10 comments:

  1. Just two quick things:
    1.) I know everyone says it but I'll say it again to get it off my chest. McFarland is ridiculously pricey, this book is right up my alley but the price point is absurd. I could buy several of the books and primary sources this book mentions for the price of this book.
    2. I don't have a point on this but it's interesting how reviewers like yourself drive sales/views. Currently on the Amazon page about 1/2 the "also viewed" section are selections that I would expect only come from your site. Including the Kentucky campaign history you most recently discussed

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  2. Drew:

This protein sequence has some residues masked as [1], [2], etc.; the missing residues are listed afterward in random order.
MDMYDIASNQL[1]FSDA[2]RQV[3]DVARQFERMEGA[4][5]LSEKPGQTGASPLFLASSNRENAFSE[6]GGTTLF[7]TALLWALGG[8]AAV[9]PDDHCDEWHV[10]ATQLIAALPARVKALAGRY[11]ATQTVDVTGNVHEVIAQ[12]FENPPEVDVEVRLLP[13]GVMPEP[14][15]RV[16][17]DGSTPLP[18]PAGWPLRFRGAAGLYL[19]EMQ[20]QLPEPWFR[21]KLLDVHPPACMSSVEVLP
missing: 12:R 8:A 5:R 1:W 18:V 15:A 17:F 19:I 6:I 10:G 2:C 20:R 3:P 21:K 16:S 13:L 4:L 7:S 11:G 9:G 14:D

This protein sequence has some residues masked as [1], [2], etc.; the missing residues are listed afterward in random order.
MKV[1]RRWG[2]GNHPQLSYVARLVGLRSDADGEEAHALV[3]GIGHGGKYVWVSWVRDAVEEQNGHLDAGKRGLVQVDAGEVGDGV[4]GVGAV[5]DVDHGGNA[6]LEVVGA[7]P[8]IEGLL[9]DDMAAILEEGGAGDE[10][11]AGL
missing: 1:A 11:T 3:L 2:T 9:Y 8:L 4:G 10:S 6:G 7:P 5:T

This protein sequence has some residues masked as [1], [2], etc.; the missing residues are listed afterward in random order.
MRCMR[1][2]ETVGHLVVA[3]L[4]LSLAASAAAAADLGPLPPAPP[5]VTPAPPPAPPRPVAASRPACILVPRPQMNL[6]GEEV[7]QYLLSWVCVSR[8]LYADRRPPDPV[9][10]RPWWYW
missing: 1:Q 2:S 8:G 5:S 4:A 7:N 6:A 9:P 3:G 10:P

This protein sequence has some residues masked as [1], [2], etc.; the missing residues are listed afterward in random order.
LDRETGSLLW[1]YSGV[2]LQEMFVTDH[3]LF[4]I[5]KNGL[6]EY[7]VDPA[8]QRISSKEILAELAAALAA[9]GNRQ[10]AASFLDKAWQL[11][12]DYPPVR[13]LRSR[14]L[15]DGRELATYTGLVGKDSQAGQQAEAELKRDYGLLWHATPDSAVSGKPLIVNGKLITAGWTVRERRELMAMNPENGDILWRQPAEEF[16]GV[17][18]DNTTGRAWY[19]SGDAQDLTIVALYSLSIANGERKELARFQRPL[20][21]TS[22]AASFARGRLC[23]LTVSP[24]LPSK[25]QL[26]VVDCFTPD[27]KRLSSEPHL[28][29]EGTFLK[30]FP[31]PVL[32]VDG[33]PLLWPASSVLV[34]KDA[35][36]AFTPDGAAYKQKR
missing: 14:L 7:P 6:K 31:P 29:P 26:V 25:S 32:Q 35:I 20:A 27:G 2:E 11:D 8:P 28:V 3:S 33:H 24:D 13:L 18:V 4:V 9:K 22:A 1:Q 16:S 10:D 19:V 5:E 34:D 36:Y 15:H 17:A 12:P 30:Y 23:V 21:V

I share THT's frustration with the price of McFarland's books and others (university press books sometimes costing $60-$70), I assume he/she is not criticizing you for bringing these important books to our attention and letting us make our own buying decisions. For my part, I find having patience and hunting in the secondary market results in finding some of these pricey books at significantly reduced prices after a year or two.

    John Sinclair

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    1. John,
      I was going to comment something along the lines of your last sentence but you beat me to it. Probably even less patience is required now. These days I'm seeing that far fewer books hold their value for even that kind of time. You can often find great deals much sooner, if you can trust that the source is telling the truth about condition!